Museo Nazionale del Bargello

The Museo Nazionale del Bargello is a centuries-old prison and fortified barracks turned art museum in Florence, Italy. It was constructed in 1255, making it one of the oldest constructs in the entire city. The palatial structure was originally built to house the chief magistrate of Florence, but in the 1500s the Medici family replaced the magistrate (and largely the function of the city council) with a bargello, the equivalent of a police chief. The building that now houses the Bargello Museum served as a jail and a place for executions. The Museo Nazionale del Bargello did not open its doors until 1865, just six years after ceasing its operation as the headquarters for the police in Florence. Now its is one of the most popular museums in the city.

The Bargello Museum hours are 8:15 a.m. to 5 p.m., Monday through Sunday. The Bargello Museum hours are barely sufficient to allow true art enthusiasts to get their fill of these world-renowned sculptures. Be sure to check specific hours for the dates you will be visiting, as the museum closes on certain holidays and on the first and third Sunday of every month. It is located in the center of Florence in the Duomo District within close proximity of many other attractions and a variety of restaurants, bars, and cafes.

Only in a city like Florence could a relatively small museum, especially as compared to the Accademia Gallery and the Uffizi Gallery, contain such an impressive collection of art, as does the Bargello Museum. It has the honorable designation of being the museum that contains the greatest number of Renaissance sculptures in the city, including seminal works by the likes of Donatello, Michelangelo, and Filippo Brunelleschi. Throughout the museum you will not only find sculptures and paintings, but also other mediums such as bronze statuary, Venetian glass, Renaissance jewelry, ivory, and medals from the personal Medici family collection. These items are all a treat to see, but the real attractions at the Museo Nazionale del Bargello are those that were done by the great masters of the Italian Renaissance.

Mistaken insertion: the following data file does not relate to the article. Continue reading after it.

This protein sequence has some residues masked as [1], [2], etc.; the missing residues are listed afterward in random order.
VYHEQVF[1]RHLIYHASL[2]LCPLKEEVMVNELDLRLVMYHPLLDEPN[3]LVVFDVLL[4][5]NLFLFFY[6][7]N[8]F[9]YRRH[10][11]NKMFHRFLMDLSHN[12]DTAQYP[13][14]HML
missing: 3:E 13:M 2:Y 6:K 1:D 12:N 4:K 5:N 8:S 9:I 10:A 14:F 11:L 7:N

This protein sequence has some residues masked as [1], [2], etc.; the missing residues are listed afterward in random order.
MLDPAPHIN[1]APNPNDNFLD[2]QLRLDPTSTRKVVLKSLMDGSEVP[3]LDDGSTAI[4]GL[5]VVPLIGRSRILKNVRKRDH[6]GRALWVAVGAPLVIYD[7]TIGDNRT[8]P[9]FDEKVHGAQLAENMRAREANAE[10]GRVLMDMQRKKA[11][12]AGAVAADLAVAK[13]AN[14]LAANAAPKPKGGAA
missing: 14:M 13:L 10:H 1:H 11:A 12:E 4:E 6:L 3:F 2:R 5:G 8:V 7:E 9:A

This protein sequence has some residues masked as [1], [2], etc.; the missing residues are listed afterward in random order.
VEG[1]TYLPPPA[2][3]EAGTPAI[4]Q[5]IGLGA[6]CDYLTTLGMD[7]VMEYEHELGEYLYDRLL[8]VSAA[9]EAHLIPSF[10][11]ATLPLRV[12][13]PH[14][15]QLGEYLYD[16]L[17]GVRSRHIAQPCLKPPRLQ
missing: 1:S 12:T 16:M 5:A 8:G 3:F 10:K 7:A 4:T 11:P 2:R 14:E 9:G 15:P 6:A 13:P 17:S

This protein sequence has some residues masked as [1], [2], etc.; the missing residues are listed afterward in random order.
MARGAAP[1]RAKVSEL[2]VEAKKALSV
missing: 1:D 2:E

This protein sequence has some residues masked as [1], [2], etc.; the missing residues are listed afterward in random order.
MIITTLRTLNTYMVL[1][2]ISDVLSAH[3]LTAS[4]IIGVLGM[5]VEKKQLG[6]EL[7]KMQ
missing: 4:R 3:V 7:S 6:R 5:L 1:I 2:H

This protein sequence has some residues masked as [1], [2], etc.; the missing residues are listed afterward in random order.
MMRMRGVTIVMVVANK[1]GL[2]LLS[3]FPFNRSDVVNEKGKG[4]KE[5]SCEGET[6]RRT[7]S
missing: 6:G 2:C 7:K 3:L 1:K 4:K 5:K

The first floor of the museum is dedicated to the great Tuscan artists of the sixteenth century. Four of Michelangelo’s sculptures are displayed here. They include his Bacchus, the famous relief of Pitti Tondo (Madonna with Child), and Brutus and David-Apollo. Other masterworks in the museum include the bronze sculpture of David by the fourteenth-century artist, Donatello. The Bargello Museum also has on display Donatello’s marble sculpture of a younger David. These statues are particularly loved in Florence as the symbol of David slaying Goliath has always been a rallying cry for Florentine independence.

This museum is an attraction you should strongly consider putting on your list of places to see while visiting Florence. The statuary of Donatello and Michelangelo certainly justifies the very modest fee to enter the museum on their own. In terms of how to sync up your time with the Bargello Museum hours, it is advisable to arrive as early as possible to avoid long lines and permit yourself time to see all of the displays. Advanced reservations only cost a few extra Euros and will allow you to cut through the line to get in.

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